With Norman and Sheila driving one van, I drove the other with Rev. David Burt, Minister of Old Gourock and Ashton Parish Church (I said he could choose the music!).

With the help of the Brigaders of 1st Erskine Girls’ Brigade and some volunteers from Erskine, we loaded both vans on Wednesday night in order that we could leave early on Thursday morning.

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We left our respective homes at 6:30am with dry roads and droopy eyes and met for breakfast in Tebay Services.
We arrived in time for tea (hurrah!) after 533 miles of driving and just one tank of diesel used by each van. After a walk along the shore, we ate together before getting some much needed sleep before heading to Calais the following morning.


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Our aim was to catch the 6:40am ferry to allow for a whole day in Calais. The plan was for us to empty the vans at the new warehouse for L’Auberge des Migrants and then go to prepare food supplies for the regular distribution at 2pm before preparing to head back in time for the 17:15 ferry back to Dover.

Unfortunately, we were associated with a unexpectedly large convoy of vans and placed in a long queue, which delayed our departure until 8:25am. As a result of this, we reached the warehouse just before noon (local time) in time to empty the vans and help sort items out in the warehouse for the day.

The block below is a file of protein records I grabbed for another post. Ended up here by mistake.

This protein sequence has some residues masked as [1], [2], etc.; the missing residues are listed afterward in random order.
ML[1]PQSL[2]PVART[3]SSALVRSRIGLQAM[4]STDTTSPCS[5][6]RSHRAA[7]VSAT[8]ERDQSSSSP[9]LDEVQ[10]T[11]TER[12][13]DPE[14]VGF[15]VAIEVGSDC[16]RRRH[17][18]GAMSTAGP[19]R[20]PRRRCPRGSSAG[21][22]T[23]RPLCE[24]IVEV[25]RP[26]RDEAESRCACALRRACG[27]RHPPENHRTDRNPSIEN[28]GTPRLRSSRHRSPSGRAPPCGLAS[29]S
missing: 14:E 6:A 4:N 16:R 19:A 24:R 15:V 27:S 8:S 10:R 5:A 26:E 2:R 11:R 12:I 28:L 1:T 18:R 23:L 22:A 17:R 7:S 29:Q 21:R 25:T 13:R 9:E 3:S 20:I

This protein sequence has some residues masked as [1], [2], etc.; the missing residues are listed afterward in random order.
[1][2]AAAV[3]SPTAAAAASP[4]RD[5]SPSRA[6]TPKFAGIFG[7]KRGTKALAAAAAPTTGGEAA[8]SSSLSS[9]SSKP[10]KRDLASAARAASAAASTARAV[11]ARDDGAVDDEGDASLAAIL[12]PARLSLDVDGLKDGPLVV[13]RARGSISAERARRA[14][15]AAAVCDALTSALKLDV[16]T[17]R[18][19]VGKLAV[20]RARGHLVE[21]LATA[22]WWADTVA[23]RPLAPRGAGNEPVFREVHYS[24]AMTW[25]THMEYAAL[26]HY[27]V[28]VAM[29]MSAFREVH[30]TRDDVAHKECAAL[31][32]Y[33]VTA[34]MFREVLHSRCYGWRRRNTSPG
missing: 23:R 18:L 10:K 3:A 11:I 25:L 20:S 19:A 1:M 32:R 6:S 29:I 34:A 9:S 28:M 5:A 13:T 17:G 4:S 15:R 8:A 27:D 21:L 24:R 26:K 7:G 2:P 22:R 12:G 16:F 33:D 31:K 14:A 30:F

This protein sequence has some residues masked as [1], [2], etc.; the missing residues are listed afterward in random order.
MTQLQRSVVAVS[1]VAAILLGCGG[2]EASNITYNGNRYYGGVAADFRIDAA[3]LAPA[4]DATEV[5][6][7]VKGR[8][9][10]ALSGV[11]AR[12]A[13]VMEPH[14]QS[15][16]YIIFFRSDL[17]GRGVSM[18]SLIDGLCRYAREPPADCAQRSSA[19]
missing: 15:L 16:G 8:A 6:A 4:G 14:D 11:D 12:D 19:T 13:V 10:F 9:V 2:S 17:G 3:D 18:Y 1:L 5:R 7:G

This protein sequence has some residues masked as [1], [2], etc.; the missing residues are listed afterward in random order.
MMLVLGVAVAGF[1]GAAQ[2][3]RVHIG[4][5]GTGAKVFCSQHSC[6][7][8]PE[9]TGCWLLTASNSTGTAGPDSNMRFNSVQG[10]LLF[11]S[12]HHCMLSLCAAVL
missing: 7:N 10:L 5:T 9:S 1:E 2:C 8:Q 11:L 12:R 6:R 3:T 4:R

On one hand, I was really disappointed that we did not get time to go to ‘The Jungle’ and spend time with those staying there, but on the other, I think it would have been VERY difficult (emotionally) to leave, having only being there for such a short time.

Having only signed the lease on Tuesday, the warehouse was already ¾ full by the time we offloaded late on Friday morning. With about a dozen volunteers spanning ages, countries of origin and faiths, we worked together to try and make some sense of the avalanche of donations before us.
I spent the day in ‘Trouser Town’, where I became very good at identifying waist sizes from just holding up against mine and briefly lamenting at I would have once fitted them before folding them and boxing them up!

Items brought back to Scotland for Cash4Clothes (1.6t!)
Items brought back to Scotland for Cash4Clothes (1.6t!)


It soon became apparent that a number of the items donated from across Europe were not going to be of any use at the camp. With very few women and children and a warehouse that was reaching capacity, we decided as a group to take what we could back to Scotland. Following a phone call to Cash4Clothes, they kindly agreed to allow us to go straight to their warehouse upon our return on Saturday.
(In the end, we took 1.6 tonnes of clothing and shoes with us, which generated another £846!)

With an overnight stop just off the M6 Toll Road, four very tired people returned to Paisley, Erskine and Gourock on Saturday afternoon after 1100 miles of driving in under 3 days.

Returning back to a full church on Sunday for a baptism was a wonderful experience. I don’t quite know if the sermon made any sense as I was struggling to string sentences together by the end of it… 🙂